#7 MYLES | September 15, 2012 Under existing VAT regulations, rental payments exceeding PHP10,000 (US$237) per unit received by landlords whose gross annual rental income exceed PHP1,500,000 (US$35,528) are subject to 12% VAT. If the gross annual rental income is less than PHP1,500,000 (US$35,528), the applicable tax rate is 3%. The VAT burden is generally shouldered by the tenants.
can you explain this ? lets say our gross annual income is Php60,000 for apartment rental the percentage that we need to pay for tax is 3% ? and whta do you mean on the last part of it which is VAT is shouldered by the tenant? what do you mean ? please answer ,
#8 LEEJAY GONZALES | September 17, 2012 Hi! I am licensed broker and I just saw all the comments. To start off, annual Philippine Property Taxes (1% of the assessed value within Urban Areas / 2% for Suburban areas) are levied to all registered owners of properties. If you buy a pre-selling / off-the-plan property, it should be the developer who has to pay the annual property taxes till TCT/CCT is already transfered to the buyer. Nonetheless it is a business, and normally annual taxes are utomatically imputed and considered in the list price of the unit till its target turnover. "Other Charges" portion of the developers usually include the documentary stamps, Transfer Fees and Taxes, insurance policies). Once an individual / buyer already holds the original TCT (Land) / CCT (condominium) from a developer, then the burden of paying property taxes are succeeded by the owner. Imperatively, it is advisable to settle your forth coming property taxes for the succeedng year every December of the ending calendar year. Advance full payments are usually given discounts by the BIR. In posh property developments, like for most Ayala Land properties, paying property taxes are as easy as issuing a check to your building / village property manager. Then, they will be the one who'll go to your municipal / city hall's assessors office to inquire the amount and pay the property taxes, on your behalf. When you already have the TCT / CCT, just go to the Municipal / City Hall Office where your property is located, go to the assessors office to inquire and ask for your tax declarations and likewise where you will your property taxes.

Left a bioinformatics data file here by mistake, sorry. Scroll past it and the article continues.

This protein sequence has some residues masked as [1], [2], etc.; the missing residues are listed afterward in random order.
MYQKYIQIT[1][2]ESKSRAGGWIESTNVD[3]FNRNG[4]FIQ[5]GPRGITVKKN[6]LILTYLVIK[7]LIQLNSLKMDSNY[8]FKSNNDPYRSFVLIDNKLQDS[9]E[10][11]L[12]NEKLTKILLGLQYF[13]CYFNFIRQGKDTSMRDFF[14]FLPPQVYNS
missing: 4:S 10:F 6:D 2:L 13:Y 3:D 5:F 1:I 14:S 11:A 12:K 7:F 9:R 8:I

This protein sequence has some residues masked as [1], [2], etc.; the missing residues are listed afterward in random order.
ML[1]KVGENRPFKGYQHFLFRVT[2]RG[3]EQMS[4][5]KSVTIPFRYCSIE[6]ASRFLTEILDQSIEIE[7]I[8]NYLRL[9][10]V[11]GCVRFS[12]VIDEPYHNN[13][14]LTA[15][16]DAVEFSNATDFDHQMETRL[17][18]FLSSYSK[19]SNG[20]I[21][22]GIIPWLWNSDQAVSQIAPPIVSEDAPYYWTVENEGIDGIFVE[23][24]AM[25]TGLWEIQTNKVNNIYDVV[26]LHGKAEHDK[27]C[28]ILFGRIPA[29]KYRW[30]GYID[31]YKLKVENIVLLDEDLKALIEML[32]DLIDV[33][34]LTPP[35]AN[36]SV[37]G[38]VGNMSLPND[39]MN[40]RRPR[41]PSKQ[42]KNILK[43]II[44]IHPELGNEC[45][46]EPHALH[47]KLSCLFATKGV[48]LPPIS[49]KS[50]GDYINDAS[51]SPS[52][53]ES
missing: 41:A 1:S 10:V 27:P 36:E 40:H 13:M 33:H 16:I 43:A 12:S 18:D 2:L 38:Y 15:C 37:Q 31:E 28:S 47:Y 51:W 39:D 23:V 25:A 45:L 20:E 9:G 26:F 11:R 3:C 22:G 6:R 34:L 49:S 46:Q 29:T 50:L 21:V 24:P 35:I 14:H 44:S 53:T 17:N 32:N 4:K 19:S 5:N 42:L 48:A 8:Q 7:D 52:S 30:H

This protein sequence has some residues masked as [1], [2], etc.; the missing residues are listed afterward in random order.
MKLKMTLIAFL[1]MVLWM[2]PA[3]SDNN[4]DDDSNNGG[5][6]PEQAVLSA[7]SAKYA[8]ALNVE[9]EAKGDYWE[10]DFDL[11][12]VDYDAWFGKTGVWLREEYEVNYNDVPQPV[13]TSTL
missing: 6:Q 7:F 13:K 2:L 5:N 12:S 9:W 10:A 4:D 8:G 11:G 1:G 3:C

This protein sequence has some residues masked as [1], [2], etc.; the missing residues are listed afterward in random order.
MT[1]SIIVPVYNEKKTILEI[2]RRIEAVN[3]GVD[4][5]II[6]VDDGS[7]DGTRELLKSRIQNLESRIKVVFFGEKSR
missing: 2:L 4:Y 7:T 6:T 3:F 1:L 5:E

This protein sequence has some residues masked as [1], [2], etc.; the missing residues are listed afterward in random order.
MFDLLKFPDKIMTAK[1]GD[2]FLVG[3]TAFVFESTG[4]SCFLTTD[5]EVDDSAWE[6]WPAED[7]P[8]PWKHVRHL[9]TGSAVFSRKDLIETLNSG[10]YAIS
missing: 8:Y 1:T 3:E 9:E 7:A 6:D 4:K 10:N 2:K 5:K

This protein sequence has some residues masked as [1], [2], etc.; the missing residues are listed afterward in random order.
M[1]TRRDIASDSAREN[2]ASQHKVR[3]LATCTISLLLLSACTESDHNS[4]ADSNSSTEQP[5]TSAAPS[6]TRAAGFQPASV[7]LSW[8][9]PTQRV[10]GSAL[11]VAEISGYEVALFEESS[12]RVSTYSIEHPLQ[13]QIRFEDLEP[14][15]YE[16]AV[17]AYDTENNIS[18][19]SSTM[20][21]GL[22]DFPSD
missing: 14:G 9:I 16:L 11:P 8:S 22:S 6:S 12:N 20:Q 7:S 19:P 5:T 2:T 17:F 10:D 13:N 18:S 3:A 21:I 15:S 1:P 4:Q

#9 MONE | October 17, 2012 Hi, My mother just sold her property in Manila, we live in California USA. All my mom children (all adults) lives in California, I understand she needs all the children birth certificate etc... Do you know what documents we need to make the transfer or any reputatable attorney in Philippines hopefully in Manila or here in California Bay Area. Who might be able to help us. We are planning to go the Philippines by end of October. Please advice
#10 LEI MANALO | October 26, 2012 Please give me an advice.. My friend is owning a 500sq.meter lot in the Philippines With a bulilding,its a disco house before.She want to sell it now but her problem is she didn't declared the building to the municipal almost 15 years from now.what will she do... Is there a penalty about undeclared building? How much it will be?she don't have a problem about tax .please help what should we do about this undeclared building for 15 years ...thank you...
#11 AYALA BACOLOD PROPERTY SPECIALIST | October 31, 2012 Hi, I'm Eugene, a real estate broker. If your problem is the unsettled tax for your real estate property lot plus Building or Improvements. You could pay the property plus penalty, Philippine Property Taxes is 1% of the assessed value within Urban Areas and 2% for Suburban areas are levied to all registered owners of properties. I have a client from manila and ask me to sell his (1160 sqm lot w/ improvement) property in Bacolod city, In order to assess the property in its Market value or in its sellable price. We obtain its levied tax for 15 years plus penalty it only amounted to P230,000 thousand including penalty. But our appraised value for the property is 21 Million its just a small amount in 15 years.
#12 ANDREW LOCKE | March 09, 2013 My advise to anyone looking to invest in property in the Philippines is to run a mile. If you have a house and lot property that is worth more than 2.9 million then you will have to pay 12% VAT and 6% capital gains tax on the sale plus 1 - 2% real estate tax per annum. Even if you are a cash buyer you will have to experience 4% growth per year and hold the property for five years to recoup just your initial investment and this does not consider inflation on the initial investment value. My advice is, unless you want to stay in the same house for may years to come, just rent. Login or Register to submit a comment!